Long Night of Sciences 2022
The joy of reunion and new insights into physics
On July 2, 2022, the Department of Physics opened its doors to the public and all those interested in physics. For the "Long Night of the Sciences" 2022 physicists offered an exciting program to more than one thousand guests.
News from Jul 08, 2022
After a two-year break due to the pandemic, the Department of Physics at Freie Universität Berlin finally presented its work again at the Long Night of the Sciences. On July 2, 2022 from 5 p.m. to midnight, visitors experienced compelling scientific lectures, laboratory tours, exhibitions, and shows.
Insights into research
In the scientific lectures, guests could learn about crucial issues on which researchers at the department are working. Biophysicist Prof. Dr. Joachim Heberle, for example, studies proteins - the nanomachines of living organisms. Understanding how proteins function at the molecular level provides fundamental insights into nature and can help develop new drugs. Theoretical physicist Prof. Dr. Roland Netz works among other things on calculations that demonstrate the behavior of aerosols as they disperse through space. These findings contribute to a better understanding of the transmission of numerous viral diseases, such as corona.
During the laboratory tours, guests were not only able to take a look at modern research devices but also to ask scientists in person about the research methods and news. How do hard drives store information? What can we learn from cyanobacteria for energy production? Our physicists provide answers to such questions; through basic research, they make the fundamental knowledge constantly grow.
The Collaborative Research Centers TRR 227 "Ultrafast Spintronics" and SFB 1078 "Protein Function by Protonation Dynamics" also presented their projects and research results. In the Collaborative Research Centers, scientists work together across the boundaries of their respective disciplines and institutes.
Fun and games for young and old: Science slam and physics show
The tour took guests through many stations where they could play, touch, grasp and freely explore the laws of physics - be it with Duplo bricks, a hammer or VR goggles. The experiment stations of the PhysLab pupils' laboratory attracted many families and children outdoors at Arnimallee 14. There was a great interest in the interactive Physica Magica show, which was performed by pupils from the Georg-Herwegh-Gymnasium.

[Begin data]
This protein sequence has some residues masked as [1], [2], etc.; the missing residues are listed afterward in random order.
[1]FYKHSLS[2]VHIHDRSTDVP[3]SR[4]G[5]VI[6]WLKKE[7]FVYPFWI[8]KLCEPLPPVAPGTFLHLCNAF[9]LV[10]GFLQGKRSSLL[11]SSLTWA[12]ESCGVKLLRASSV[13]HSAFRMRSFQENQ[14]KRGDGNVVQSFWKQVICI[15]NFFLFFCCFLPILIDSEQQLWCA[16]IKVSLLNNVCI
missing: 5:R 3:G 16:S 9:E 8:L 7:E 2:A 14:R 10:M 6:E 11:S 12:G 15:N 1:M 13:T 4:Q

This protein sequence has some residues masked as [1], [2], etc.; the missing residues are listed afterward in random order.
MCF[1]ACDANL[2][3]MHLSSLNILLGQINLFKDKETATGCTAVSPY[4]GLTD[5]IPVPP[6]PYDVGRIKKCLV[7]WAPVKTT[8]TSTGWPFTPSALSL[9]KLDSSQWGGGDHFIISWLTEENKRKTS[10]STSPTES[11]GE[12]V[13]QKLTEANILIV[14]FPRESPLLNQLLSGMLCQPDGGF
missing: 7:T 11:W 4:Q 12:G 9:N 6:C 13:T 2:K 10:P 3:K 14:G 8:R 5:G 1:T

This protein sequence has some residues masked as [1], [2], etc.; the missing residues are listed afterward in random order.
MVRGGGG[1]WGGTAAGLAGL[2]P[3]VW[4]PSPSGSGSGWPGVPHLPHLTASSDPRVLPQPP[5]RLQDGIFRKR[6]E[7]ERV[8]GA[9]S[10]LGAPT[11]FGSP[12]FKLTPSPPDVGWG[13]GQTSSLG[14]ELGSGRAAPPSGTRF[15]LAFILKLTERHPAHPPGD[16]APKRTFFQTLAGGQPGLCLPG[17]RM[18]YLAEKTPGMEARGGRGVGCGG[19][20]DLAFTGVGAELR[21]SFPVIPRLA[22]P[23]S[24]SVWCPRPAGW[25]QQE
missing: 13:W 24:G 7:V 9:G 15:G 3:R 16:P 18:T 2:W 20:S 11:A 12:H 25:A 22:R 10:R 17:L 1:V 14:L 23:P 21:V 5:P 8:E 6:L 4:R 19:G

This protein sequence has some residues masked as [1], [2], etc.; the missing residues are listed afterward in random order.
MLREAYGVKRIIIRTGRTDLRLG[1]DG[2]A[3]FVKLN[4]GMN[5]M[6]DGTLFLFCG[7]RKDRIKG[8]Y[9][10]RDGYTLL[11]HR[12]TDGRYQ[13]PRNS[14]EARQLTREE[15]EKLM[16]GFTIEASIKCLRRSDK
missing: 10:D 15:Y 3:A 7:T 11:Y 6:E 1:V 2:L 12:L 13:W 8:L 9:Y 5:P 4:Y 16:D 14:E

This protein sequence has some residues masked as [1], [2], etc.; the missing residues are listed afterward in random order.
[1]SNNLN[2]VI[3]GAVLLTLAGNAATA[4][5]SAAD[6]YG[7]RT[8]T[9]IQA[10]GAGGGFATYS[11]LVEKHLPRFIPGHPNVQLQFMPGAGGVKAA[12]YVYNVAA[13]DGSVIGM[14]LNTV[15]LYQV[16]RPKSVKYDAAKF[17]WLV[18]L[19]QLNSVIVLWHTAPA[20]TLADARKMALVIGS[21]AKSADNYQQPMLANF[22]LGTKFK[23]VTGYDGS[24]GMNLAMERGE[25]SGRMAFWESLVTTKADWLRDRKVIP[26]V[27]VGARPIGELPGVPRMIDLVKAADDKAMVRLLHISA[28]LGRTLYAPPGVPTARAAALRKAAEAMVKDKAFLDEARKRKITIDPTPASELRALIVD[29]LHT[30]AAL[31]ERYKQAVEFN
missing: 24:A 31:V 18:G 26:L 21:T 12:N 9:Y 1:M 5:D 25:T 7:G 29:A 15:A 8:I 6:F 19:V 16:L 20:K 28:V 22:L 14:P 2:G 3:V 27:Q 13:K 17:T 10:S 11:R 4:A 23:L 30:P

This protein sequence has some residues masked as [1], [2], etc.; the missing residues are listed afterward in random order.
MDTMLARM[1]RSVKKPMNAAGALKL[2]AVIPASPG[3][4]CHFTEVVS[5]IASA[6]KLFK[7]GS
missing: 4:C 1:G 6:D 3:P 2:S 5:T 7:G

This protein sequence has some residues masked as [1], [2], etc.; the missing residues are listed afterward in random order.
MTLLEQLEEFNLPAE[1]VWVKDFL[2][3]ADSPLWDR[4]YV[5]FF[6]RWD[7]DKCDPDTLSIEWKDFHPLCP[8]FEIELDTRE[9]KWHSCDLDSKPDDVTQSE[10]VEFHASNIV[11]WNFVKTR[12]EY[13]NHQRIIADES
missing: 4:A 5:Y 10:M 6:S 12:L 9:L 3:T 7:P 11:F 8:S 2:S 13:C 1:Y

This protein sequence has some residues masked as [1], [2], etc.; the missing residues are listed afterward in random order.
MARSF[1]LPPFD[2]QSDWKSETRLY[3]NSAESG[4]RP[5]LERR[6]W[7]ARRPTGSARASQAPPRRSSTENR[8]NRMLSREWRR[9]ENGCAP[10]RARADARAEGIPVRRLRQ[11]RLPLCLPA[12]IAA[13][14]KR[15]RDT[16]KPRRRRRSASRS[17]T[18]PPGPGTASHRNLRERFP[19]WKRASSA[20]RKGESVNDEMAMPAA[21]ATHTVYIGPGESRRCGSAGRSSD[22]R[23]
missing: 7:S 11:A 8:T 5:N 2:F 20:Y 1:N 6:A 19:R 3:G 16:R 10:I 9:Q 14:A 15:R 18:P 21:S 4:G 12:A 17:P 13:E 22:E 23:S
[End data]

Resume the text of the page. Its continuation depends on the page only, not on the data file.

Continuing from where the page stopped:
For the first time in the almost twenty-year history of the Long Night of the Sciences, Freie Universität Berlin presented a Physics Science Slam. The event was moderated by German Science Slam runner-up Dr. Sabrina Patsch, who organized the event together with Alexander Blech and Fernando Gago Encinas from Prof. Dr. Christiane Koch's group.
Two female and one male physicist competed in front of almost 200 people, presenting their research projects unusually and entertainingly. At the end, the audience should vote for the best slammer. The winner was Dr. Audrey Houillon, who talked about physics, neuroscience, decision-making processes and her love of chocolate. But fellow slammers, Elahe Abdiha and Alexander Möller, both from the Koch's group, also earned thunderous applause for their innovative presentations of quantum physics topics.
Motivation and inspiration: Focus on sustainability
During the "Long Night", guests could get into conversations about future applications and sustainability. Professor Dr. Holger Dau and his students from the study module "Exploring Sustainability" explained artificial photosynthesis and demonstrated solar-driven hydrogen formation using a model. Students from Nürnberg's research group presented their ideas for developing a CO2 fixation technology based on photosynthetic organisms. Dr. Jenny Schlüpmann (Didactics of Physics) presented key messages from the latest IPCC reports from the Office for Climate Education.
The students' union FSI attracted many guests with delicious vegan waffles. In "Let's talk about Physics" they shared their experiences and motivation for studying physics with prospective students.
Joy of welcoming people back
The Long Night of Science was the culmination of a successful on-campus summer semester 2022. The joy of having a full house again was evident to all department members. The enthusiasm of people to be together again and to share and expand their knowledge was, as in the past, the hallmark of the Long Night of the Sciences.
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